What matters is the viscosity that does what you want.

    Originally posted by kathrynloch
    When I thin my paints too much, I have the liquid fracturing away from the paint. I want to be able to paint a straight line without separation.
    If you\'re getting this commonly it\'s likely mostly a paint issue (as in the quality of it). Within a certain time window that shouldn\'t happen with any decent acrylic or vinyl paint.

    It is inevitable given time, especially with certain kinds of mixed colours which contain both heavy and light pigments.

    Einion

  11. #11

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    I kind of agree with Aliengod3.

    The "Milk Consistency Theory" has been a struggle for me as well, being newer to the painting realm. It seems to me that the more experienced painters like to protect it like the Holy Grail. I do, however, understand all the variables that go with it. Type of paint, water or "magic wash", etc.. But it would be nice to hear what seems to work for them like, its around 1 drop/brush load of paint to 8 drops/brush load of water.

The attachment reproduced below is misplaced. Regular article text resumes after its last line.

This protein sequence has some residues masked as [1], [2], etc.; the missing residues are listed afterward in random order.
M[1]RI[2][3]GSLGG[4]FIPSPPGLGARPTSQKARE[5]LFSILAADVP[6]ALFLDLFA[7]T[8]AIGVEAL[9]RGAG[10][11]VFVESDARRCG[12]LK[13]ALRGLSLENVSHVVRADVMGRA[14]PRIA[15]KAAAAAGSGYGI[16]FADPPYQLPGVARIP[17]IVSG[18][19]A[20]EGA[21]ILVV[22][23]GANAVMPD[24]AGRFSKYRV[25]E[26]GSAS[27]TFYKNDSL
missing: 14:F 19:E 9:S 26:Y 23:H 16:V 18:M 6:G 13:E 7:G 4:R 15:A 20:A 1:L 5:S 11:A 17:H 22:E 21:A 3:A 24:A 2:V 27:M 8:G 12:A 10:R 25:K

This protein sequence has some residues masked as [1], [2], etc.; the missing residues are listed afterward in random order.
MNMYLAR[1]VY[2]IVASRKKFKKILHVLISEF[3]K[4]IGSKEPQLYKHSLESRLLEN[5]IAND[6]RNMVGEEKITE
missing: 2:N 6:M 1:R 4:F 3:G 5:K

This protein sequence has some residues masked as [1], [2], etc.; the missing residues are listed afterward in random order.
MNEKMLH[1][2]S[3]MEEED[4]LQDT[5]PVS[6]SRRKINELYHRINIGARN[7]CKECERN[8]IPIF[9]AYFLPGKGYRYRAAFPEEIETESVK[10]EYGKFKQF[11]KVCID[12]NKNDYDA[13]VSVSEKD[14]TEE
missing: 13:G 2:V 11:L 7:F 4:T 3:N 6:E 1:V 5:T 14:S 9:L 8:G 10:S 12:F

I'm not looking for formulas, just a starting point.

    Just my 2 cents...

    Glen

  12. #12

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    I don't think anyone wants to guard anything. It's just that I don't really understand why some get so hung up on paint consistency. I mean, you know how to thin down the paint, right? Then just try different consistencies until you find something that you're happy with. If you find later on that the paint consistency you're using isn't optimal, then change it until you're happy. It really isn't much more to it than that!

    If you're an inexperienced painter you need to do a lot of practicing of all aspects of the painting process. There will be no "magic" paint consistency that all of a sudden makes everything fall in place. You still need to learn how to control the paint, the brush, blend, place shadows and highlights and all the other things that you need to master. The paint consistency will not make a huge impact on this (as long as it's not thick and lumpy), and what consistency I prefer may not be the one you prefer. I generally paint with thicker paint than most people I know, so most people probably wouldn't like my method. But it works for me. You need to find out what works for you. Nobody else can tell you that. And it's easy to find out... just paint and try things out! It'll come to you.
    Combibo vestri peniculus quod fio a melior pictor.
    My gallery - go have a look!